At Baraq’s advice we set off, meandering around the rest of the auction stalls before standing in line to view Killik Twilight. Halfway around the hall I spotted the Imperial officer that Thrawn had sent, quite literally, to do his bidding. I didn’t recognize the man’s face but the air of contempt he had for us as we passed him was unmistakable. I smirked a little knowing that he would have been more than polite had he known who I was, who I had worked for and who my mate was but wisely I kept my thoughts to my self.
“Where there’s one there are more.” Uncle Vahlek said softly making me look around to play spot the Imperials in disguise. It was pretty straightforward. They were the people who looked very obvious because they were trying so hard not to look obvious.
“Guess he’s expecting things to get interesting.” I mumbled as we waited in line for our turn to view the painting.
It took over forty minutes before we were allowed to step through the mirrfield straight into a gaggle of Mawbro’s thugs dressed in the ugliest clothes I had ever seen all pointing blasters at us.
“Security.” Said a Rodian as blindfolds were placed over our eyes and we were led on a somewhat convoluted trip to a room that stank from thaq smoke which made me sneeze. Once our blindfolds were removed we were directed to the wall where the painting hung, flanked by two Gamorreans. It was smaller than I had imagined it would be but also more vibrant.
“You can verify it if you want, but only brush samples. No clipping. You got two minutes, don’t waste ‘em.” A voice said from out of the dimness.
The technique of moss painting creation had been lost when Alderaan had been destroyed. There weren’t many of these paintings left in the galaxy and as far as I knew the ones that had survived were mainly in private collections. It was eerie and beautiful but it left me feeling cold with a slight sense of dread for no good reason at all. The strange stormy sky and the insectoids turning to stare into the storm was melancholy.
Killiks had been the inhabitants of Alderaan but had vanished long before humans had colonized for no reason anyone could ever figure out. They were one of the great unsolved mysteries of the galaxy
I glanced at my uncle who nodded slightly, this was what I was here for, and then I reached up and brushed my fingertips ever so lightly over the mossy surface of the painting. It felt like a lifetime as the images from the painting’s memories shot through me even though it was only seconds. Images like that of the artist painstakingly creating the image, the memory of his hands lovingly cultivating each piece of moss in exactly the right place. There were lingering images of the many people who had touched the painting’s frame while it hung in the palace in Alderaan including the princess as a small girl and much to my surprise my mother as well. But the images that stunned me the most had nothing to do with the painting and everything to do with the Rebellion. I sucked in a breath involuntarily and staggered back slightly. My uncle stood behind me placing his hand on my shoulder, an anchor back into reality.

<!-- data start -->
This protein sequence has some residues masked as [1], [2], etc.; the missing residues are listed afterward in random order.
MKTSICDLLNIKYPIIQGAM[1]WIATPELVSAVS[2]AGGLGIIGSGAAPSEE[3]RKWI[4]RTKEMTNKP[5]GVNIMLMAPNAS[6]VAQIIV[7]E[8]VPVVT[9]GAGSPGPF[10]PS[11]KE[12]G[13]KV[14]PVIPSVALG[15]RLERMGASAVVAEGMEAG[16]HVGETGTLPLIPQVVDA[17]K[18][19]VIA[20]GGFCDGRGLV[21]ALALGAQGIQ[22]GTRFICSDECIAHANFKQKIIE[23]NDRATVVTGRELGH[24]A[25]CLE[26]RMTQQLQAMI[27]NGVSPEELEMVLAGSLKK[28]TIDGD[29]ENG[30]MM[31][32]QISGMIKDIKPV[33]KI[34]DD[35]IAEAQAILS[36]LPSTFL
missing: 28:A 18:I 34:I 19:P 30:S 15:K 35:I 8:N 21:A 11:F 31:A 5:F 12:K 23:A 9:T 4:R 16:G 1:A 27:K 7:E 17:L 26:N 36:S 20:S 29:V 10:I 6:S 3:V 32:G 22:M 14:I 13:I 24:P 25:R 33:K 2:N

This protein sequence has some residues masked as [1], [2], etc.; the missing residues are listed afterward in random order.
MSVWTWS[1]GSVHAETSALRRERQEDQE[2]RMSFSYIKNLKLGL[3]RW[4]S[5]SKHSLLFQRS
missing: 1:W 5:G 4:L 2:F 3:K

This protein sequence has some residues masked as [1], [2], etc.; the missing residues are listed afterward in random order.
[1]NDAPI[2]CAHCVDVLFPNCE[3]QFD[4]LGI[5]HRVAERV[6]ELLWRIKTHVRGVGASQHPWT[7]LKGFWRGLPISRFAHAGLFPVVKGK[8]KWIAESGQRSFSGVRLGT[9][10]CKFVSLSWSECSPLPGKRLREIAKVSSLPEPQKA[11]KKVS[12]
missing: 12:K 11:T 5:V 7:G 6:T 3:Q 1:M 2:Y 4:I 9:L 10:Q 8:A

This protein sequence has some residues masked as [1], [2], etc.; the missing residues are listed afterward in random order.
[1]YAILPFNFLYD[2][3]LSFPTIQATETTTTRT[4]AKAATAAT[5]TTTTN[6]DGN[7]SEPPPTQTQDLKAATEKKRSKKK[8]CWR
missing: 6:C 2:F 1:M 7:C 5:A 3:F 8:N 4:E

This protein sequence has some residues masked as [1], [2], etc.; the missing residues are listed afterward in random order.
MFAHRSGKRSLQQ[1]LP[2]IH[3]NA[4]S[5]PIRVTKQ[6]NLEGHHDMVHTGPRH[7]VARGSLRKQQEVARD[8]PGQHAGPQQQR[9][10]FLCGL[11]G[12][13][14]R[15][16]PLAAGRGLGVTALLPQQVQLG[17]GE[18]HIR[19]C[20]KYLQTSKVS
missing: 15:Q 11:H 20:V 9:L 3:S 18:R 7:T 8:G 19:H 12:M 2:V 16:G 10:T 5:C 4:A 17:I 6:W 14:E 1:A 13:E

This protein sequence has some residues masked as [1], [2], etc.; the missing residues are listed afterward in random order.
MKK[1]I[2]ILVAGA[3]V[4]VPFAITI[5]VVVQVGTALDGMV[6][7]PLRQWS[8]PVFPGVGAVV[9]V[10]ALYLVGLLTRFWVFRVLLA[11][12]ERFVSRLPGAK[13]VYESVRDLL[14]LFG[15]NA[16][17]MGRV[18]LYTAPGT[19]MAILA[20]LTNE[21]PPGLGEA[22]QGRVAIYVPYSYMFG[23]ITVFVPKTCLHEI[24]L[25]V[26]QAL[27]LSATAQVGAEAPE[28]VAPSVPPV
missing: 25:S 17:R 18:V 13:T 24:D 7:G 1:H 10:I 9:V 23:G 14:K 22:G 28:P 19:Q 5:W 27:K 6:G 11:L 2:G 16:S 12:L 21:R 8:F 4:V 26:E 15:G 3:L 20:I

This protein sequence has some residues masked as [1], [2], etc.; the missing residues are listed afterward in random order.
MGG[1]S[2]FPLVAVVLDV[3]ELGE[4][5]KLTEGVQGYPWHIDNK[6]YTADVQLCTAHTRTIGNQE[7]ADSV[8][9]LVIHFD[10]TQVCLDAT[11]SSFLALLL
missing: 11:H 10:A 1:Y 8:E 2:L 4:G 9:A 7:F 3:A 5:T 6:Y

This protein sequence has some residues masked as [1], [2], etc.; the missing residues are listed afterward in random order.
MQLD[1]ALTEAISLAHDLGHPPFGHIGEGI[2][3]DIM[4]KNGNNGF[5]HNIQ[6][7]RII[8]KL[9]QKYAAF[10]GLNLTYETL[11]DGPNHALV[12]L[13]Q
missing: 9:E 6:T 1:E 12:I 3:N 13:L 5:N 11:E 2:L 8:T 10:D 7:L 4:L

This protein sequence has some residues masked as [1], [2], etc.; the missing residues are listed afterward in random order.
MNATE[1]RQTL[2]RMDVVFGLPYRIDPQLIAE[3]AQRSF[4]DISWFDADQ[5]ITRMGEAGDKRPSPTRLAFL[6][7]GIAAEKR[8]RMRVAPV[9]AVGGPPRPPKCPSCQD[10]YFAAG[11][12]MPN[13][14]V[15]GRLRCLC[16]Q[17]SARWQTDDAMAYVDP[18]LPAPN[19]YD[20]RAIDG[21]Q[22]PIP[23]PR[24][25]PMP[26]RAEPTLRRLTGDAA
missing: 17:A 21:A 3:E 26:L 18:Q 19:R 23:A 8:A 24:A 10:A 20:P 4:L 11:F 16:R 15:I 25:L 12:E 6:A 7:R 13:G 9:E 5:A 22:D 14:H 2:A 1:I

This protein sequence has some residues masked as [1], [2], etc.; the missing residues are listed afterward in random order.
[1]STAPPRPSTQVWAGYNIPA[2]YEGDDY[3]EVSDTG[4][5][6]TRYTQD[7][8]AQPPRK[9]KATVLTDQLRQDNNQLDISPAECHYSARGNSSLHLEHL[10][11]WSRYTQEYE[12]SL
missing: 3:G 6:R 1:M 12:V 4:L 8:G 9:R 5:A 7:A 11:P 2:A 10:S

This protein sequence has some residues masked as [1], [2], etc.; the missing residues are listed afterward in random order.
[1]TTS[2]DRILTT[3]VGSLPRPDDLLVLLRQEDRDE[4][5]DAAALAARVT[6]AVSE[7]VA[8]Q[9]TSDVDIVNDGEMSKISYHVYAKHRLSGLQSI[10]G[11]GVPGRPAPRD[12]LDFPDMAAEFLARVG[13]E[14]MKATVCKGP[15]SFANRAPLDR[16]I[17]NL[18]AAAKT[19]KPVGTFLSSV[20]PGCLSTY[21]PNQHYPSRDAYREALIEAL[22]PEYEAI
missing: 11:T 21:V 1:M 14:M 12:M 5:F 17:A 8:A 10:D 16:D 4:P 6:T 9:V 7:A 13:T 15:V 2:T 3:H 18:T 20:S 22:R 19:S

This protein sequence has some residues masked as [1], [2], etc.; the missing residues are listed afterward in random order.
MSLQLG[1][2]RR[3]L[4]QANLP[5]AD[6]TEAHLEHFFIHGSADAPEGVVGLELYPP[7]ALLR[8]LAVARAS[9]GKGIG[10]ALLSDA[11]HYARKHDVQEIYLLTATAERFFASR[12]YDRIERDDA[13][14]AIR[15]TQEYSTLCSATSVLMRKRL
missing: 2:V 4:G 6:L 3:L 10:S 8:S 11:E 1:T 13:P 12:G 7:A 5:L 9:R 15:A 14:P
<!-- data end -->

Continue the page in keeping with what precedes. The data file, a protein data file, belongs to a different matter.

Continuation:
“I know….” I began in an urgent whisper.
“Shhhh.” Uncle Vahlek put a finger to his lips and shook his head ever so slightly. “Not here.”
A sense of urgency washed through me. “I have to tell….” I pressed.
My uncle gave me a tight smile and repeated his previous statement.
I was about to argue when the same gruff voice told us our two minutes were up and that we were holding up the ever growing queue.
“Let’s go and get something to drink shall we?” Uncle Vahlek said, taking my arm and leading me out of the room.
The main hall was more crowded when we stepped back into it and the line up to see Killik Twilight had more than doubled since we had stood in it. We left the performance hall and I trailed behind my uncle as led me to a small café which was far enough away from the main strip that it wasn’t hopelessly crowded. A tired looking waitress took our order and then returned a few moments later with drinks.
“Do you want to hear or not?” I asked crossly after a long silence had passed.
He shook his head. “Yes but not here, not in any language, too many people around and there is no telling who can speak what. Besides if our friend wins the auction you can tell him then. It will be an added bonus to the prize.”
I scowled. “And if he doesn’t win it?”
“Do you think that is likely with all the resources he has at his hand?”
I shrugged. “No one thought the Emperor would be killed or that the death star battle station would be destroyed but the rebellion has had remarkable luck in turning disadvantages to their advantage. At this point I would say anything is possible and I never take anything for granted any more, not when it comes to the rebels anyway.”
My uncle nodded and conceded the point. “Well the auction is supposed to start in an hour so I guess we’ll see how it all turns out then, won’t we?” He sighed and looked at his chrono, “Do you still want those bowls you were looking at earlier?”
I nodded remembering the eerie beauty of the delicate bowls the barabel was displaying.
“I’ll bid for you, just let me know your limit. Most of what was on display is junk, but you know that anyway. The main attraction is the moss painting. I wonder is actually auctioning it off.”
I replied without thinking, “Some guy named Threkin Horm.”
My uncle blinked at me in surprise and then made a face, remembering my talent. “That guy happens to be the president of the Alderaanian Council.”
I raised my eyebrows, “And he’s auctioning off this priceless work of Alderaan art here?”
Uncle Vahlek nodded over his drink.
“Bet that will go over well with the New Republic types.” I said quietly.
I just shook my head. “Guess he better hope that no one finds out.” I said as I finished my drink.
“It’s not something I would advertise out loud Lei’lei. The last thing you need is to make a new enemy; your mate would never forgive me if that happened while I was supposed to be keeping an eye on you.”
I made a face even though he was right and in the end it wasn’t any of my concern anyway.
“Come on, we should be headed back. If you want me to bid on some of those bowls the barabel was auctioning for you then we need to get a decent spot on the floor.”
I finished my drink and nodded, lost in thought about how I would get a hold of Thrawn to tell him what I now knew. He wasn’t going to like it much.